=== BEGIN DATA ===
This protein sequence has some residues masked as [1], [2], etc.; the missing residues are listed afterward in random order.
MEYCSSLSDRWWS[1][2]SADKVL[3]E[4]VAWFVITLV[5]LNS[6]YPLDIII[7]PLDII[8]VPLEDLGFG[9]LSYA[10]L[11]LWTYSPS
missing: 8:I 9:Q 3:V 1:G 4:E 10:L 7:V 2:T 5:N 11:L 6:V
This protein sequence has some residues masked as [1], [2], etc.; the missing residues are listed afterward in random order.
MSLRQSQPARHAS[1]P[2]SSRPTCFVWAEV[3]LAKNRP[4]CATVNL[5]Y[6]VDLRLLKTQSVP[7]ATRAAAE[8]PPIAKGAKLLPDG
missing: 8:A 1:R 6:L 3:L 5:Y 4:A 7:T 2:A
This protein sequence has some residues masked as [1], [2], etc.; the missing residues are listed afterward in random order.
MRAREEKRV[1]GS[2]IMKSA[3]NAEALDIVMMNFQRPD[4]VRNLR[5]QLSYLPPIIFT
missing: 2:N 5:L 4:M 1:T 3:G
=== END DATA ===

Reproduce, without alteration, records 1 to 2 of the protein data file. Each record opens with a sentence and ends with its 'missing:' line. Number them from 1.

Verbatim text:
This protein sequence has some residues masked as [1], [2], etc.; the missing residues are listed afterward in random order.
MEYCSSLSDRWWS[1][2]SADKVL[3]E[4]VAWFVITLV[5]LNS[6]YPLDIII[7]PLDII[8]VPLEDLGFG[9]LSYA[10]L[11]LWTYSPS
missing: 8:I 9:Q 3:V 1:G 4:E 10:L 7:V 2:T 5:N 11:L 6:V
This protein sequence has some residues masked as [1], [2], etc.; the missing residues are listed afterward in random order.
MSLRQSQPARHAS[1]P[2]SSRPTCFVWAEV[3]LAKNRP[4]CATVNL[5]Y[6]VDLRLLKTQSVP[7]ATRAAAE[8]PPIAKGAKLLPDG
missing: 8:A 1:R 6:L 3:L 5:Y 4:A 7:T 2:A